ISIS just rocked Jakarta. Multiple bombs struck the central part of the capital today, with gun battles hitting the streets. At least seven were killed when suicide bombers detonated devices in front of a shopping mall near embassies and U.N. offices. Five attackers are among the dead, and three more have been arrested. Indonesia has been on alert for months in response to threats from ISIS, which has claimed responsibility for the attack, and President Joko Widodo is urging his nation to not be afraid of “such terror acts.”
The Presidential Daily Brief
Iranian state TV says officials have released 10 American sailors who were detained after their two small vessels broke down in the Persian Gulf en route to Bahrain from Kuwait. American diplomats said they lost contact with the crew before Tehran announced that the Americans were safe and in their custody. Iran claims the U.S. apologized for the incursion before the release — something Washington hasn’t confirmed. But Secretary of State John Kerry did reach out to his Iranian counterpart, no doubt hoping the incident wouldn’t stymie the nuclear deal they negotiated last year.
Two schoolchildren and a Ukrainian tourist died today in a snow slide in the Les Deux Alpes region of southeastern France. The avalanche swept away a group of nine French pupils and their teacher, who were reportedly skiing on a closed piste marked with warning signs. Two of the students were killed, and another three were found injured, but everyone else in the party has been rescued. Following December’s slow start to the ski season, recent heavy snowfall has made some areas more prone to deadly slides.
Try to stay upbeat. OZY’s own Nick Fouriezos was at last night’s State of the Union, where the president touted his successes and outlined a vision for the future: Fight ISIS, reform U.S. prisons and cure cancer. But he also acknowledged that he regretted how the “rancor” of partisanship has gotten worse under his leadership. His critics point to divisive decisions on issues ranging from immigration to foreign policy. Yet in a final Whitman-esque call for unity, Obama waxed poetic about how America should reject fear and remain optimistic about the future.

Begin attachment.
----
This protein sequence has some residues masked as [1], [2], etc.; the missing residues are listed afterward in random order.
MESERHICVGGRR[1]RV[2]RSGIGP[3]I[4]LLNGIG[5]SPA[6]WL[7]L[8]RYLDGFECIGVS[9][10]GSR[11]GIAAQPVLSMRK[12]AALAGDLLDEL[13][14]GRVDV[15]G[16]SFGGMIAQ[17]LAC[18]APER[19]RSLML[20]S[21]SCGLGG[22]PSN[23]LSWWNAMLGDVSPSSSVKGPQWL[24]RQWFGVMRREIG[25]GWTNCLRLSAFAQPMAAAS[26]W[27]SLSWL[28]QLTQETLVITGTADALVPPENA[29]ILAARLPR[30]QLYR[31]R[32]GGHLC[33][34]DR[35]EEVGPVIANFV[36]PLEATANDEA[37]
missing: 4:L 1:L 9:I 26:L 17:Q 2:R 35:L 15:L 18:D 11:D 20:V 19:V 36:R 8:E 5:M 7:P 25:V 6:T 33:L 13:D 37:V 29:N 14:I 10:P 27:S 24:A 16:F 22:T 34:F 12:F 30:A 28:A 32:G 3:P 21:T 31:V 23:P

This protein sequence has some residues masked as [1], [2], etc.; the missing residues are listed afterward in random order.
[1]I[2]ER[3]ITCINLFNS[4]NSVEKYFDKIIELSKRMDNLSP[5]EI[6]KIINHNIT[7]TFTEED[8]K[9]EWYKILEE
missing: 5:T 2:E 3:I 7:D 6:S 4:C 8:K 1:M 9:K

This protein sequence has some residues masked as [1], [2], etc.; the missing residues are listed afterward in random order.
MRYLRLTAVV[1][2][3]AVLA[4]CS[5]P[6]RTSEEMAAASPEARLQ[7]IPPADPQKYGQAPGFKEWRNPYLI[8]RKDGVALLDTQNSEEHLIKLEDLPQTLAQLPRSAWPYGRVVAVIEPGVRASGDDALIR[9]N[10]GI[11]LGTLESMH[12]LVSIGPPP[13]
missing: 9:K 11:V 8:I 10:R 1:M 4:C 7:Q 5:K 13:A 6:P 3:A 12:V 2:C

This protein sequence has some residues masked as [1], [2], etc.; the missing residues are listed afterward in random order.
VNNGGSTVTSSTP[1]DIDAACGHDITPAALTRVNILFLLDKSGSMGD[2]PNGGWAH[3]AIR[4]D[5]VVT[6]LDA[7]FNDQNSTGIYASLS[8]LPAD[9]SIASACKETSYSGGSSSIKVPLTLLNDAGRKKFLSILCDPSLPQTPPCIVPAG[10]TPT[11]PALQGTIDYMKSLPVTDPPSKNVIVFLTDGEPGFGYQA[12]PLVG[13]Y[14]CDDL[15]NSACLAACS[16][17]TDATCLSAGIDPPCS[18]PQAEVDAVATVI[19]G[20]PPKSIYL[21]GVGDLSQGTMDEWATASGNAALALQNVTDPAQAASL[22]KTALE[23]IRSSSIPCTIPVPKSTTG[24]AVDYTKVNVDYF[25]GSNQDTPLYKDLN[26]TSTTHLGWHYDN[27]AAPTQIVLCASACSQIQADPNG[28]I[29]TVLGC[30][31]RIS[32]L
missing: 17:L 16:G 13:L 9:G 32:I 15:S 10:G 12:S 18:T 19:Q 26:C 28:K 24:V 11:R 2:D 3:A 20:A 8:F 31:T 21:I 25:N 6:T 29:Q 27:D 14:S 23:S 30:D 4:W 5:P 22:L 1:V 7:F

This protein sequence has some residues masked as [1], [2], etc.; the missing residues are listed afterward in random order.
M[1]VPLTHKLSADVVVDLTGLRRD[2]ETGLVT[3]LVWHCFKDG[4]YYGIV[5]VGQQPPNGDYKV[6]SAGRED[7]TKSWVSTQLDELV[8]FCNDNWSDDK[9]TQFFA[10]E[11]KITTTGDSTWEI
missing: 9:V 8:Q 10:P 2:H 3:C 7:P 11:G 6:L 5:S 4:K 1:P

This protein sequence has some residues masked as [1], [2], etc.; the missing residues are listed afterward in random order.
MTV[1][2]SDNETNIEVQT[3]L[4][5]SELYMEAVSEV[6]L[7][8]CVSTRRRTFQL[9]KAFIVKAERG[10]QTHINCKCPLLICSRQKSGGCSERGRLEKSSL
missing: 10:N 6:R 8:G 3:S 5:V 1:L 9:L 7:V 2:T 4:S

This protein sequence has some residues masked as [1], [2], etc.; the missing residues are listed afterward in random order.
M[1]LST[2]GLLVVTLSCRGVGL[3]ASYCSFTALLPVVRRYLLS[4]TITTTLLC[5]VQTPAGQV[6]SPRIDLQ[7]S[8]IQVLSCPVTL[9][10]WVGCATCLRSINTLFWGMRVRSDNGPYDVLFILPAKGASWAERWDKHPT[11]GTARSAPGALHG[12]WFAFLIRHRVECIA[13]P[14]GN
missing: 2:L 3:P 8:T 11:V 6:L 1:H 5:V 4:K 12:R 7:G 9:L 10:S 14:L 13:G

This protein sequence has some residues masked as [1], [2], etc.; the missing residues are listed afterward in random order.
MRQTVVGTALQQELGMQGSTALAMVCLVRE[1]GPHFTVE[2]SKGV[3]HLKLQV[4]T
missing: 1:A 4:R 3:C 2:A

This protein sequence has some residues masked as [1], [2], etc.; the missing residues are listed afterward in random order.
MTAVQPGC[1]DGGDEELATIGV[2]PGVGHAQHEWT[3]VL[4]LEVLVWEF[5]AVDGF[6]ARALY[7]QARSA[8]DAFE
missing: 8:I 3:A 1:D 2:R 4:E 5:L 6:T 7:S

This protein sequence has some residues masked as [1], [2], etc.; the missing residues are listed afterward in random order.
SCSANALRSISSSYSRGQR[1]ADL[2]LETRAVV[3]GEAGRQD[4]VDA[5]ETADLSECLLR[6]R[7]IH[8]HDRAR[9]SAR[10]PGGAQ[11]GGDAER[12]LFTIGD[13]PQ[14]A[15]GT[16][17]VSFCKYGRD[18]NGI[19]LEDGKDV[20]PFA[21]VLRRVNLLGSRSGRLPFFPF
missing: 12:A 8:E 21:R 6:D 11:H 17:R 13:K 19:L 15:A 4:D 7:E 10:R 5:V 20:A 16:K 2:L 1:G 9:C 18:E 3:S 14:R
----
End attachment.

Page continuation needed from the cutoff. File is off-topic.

It’s time to bring the pain. South Korea’s jittery after its northern neighbor conducted a fourth nuclear test last week, claiming it was a hydrogen bomb. Seoul is hoping the U.N. and China can chasten North Korea with crippling sanctions. On Tuesday, U.S. lawmakers overwhelmingly voted in favor of similar measures, while an undeterred Kim Jong Un called for beefing up the country’s nuclear arsenal. But South Korea, which shot down a northern drone today, is betting that China, as one of Pyongyang’s only friends, will stop talking softly and use its big stick.
Those nickels and dimes add up to $3 trillion. New financial reporting regulations in the U.S. and abroad are set to affect more than half of the world’s public companies — and they’ll be adding quite a bit of debt to the books. Businesses will now have to disclose their leasing commitments, adding transparency to rules that have been debated for decades. This should hit airlines, hotels and retail companies hardest — and the financial industry will likely have to adjust its expectations now that it knows more about what everyone owes.